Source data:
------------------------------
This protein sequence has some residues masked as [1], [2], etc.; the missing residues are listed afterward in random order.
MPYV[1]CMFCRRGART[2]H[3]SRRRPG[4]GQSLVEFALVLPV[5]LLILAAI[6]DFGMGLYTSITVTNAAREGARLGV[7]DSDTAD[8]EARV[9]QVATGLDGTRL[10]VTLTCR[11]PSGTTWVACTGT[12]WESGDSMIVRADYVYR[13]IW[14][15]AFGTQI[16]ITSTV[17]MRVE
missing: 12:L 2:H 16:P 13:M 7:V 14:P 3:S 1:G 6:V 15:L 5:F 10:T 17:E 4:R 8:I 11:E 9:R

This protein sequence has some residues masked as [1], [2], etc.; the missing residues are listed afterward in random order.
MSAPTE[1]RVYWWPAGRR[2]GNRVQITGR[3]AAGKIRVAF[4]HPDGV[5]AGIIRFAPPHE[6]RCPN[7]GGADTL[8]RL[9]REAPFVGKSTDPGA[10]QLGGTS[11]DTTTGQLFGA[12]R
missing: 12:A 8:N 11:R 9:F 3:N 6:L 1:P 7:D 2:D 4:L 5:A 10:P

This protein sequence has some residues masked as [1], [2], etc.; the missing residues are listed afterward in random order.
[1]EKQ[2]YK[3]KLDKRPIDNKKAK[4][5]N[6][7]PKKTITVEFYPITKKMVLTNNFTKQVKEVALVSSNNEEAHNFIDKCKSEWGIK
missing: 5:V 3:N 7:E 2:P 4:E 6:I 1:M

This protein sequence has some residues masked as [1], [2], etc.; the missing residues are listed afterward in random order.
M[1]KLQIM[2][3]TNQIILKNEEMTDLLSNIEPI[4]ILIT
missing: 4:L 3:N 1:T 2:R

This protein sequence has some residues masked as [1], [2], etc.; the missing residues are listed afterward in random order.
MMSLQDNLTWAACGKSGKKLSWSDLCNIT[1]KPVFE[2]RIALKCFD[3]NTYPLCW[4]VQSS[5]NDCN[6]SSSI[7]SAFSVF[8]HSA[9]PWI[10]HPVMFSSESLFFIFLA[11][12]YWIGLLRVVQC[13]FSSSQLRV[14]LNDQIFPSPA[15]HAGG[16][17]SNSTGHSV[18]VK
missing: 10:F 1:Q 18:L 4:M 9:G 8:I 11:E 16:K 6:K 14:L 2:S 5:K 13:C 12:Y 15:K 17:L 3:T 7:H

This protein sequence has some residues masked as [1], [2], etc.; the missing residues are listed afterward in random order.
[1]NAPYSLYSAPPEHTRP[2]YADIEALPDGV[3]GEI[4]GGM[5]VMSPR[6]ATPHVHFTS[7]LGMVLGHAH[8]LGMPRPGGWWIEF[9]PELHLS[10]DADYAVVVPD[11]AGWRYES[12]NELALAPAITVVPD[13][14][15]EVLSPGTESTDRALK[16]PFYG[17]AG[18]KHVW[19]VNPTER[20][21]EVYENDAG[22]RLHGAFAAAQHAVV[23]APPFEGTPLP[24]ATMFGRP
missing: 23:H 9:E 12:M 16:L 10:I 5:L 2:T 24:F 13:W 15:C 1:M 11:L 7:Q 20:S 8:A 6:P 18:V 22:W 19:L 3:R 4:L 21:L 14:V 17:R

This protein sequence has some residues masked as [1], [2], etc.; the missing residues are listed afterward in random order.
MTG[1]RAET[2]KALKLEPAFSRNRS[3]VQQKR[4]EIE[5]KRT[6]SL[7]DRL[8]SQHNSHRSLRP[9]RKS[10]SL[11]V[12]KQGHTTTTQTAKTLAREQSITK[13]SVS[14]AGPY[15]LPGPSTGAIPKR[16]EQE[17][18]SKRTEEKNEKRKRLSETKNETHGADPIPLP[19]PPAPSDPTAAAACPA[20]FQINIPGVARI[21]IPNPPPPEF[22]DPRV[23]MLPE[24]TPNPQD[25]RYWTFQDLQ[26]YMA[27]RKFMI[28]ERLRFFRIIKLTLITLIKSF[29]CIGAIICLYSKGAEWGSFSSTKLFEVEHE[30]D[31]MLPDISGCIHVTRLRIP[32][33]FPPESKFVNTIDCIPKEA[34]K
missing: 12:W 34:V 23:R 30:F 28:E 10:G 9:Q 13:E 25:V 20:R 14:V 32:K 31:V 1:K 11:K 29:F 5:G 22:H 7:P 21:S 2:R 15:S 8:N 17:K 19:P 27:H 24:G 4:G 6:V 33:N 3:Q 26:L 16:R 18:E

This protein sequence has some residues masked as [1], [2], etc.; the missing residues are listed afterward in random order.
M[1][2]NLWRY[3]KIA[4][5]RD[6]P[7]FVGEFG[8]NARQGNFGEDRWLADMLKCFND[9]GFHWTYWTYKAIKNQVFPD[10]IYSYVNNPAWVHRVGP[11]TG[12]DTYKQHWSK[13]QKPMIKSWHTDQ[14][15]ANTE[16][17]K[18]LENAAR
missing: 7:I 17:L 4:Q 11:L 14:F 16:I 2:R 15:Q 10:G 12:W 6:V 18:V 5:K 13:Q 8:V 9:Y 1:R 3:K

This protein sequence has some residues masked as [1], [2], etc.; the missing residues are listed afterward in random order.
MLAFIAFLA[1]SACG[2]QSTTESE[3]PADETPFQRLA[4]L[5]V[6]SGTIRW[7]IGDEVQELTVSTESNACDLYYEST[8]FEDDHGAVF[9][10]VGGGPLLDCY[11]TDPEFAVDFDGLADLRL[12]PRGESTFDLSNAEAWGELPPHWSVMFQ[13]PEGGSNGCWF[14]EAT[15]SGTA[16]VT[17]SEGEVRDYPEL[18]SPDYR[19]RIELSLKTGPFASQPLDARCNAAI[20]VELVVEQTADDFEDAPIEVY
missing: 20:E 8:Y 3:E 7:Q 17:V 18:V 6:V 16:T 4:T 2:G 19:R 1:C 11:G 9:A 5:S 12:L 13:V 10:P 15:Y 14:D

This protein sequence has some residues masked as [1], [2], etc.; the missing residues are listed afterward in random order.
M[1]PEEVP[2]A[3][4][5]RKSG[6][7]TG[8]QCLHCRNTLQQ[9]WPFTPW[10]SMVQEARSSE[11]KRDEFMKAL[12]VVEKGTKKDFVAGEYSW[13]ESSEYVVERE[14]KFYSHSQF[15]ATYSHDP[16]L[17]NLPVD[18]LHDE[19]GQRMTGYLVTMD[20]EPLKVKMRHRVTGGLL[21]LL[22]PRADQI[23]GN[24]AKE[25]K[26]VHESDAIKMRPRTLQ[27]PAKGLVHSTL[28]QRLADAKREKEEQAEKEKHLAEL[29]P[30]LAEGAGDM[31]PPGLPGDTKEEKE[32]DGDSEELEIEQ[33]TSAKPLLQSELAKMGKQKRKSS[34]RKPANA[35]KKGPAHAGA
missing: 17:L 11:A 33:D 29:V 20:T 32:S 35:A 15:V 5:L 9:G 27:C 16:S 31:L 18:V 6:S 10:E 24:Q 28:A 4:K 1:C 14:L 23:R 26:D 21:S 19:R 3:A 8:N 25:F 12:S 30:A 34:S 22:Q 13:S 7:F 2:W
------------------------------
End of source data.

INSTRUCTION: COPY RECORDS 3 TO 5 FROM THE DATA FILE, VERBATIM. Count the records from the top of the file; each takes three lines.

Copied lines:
This protein sequence has some residues masked as [1], [2], etc.; the missing residues are listed afterward in random order.
[1]EKQ[2]YK[3]KLDKRPIDNKKAK[4][5]N[6][7]PKKTITVEFYPITKKMVLTNNFTKQVKEVALVSSNNEEAHNFIDKCKSEWGIK
missing: 5:V 3:N 7:E 2:P 4:E 6:I 1:M

This protein sequence has some residues masked as [1], [2], etc.; the missing residues are listed afterward in random order.
M[1]KLQIM[2][3]TNQIILKNEEMTDLLSNIEPI[4]ILIT
missing: 4:L 3:N 1:T 2:R

This protein sequence has some residues masked as [1], [2], etc.; the missing residues are listed afterward in random order.
MMSLQDNLTWAACGKSGKKLSWSDLCNIT[1]KPVFE[2]RIALKCFD[3]NTYPLCW[4]VQSS[5]NDCN[6]SSSI[7]SAFSVF[8]HSA[9]PWI[10]HPVMFSSESLFFIFLA[11][12]YWIGLLRVVQC[13]FSSSQLRV[14]LNDQIFPSPA[15]HAGG[16][17]SNSTGHSV[18]VK
missing: 10:F 1:Q 18:L 4:M 9:G 8:I 11:E 16:K 6:K 14:L 2:S 5:K 13:C 12:Y 15:K 17:L 3:T 7:H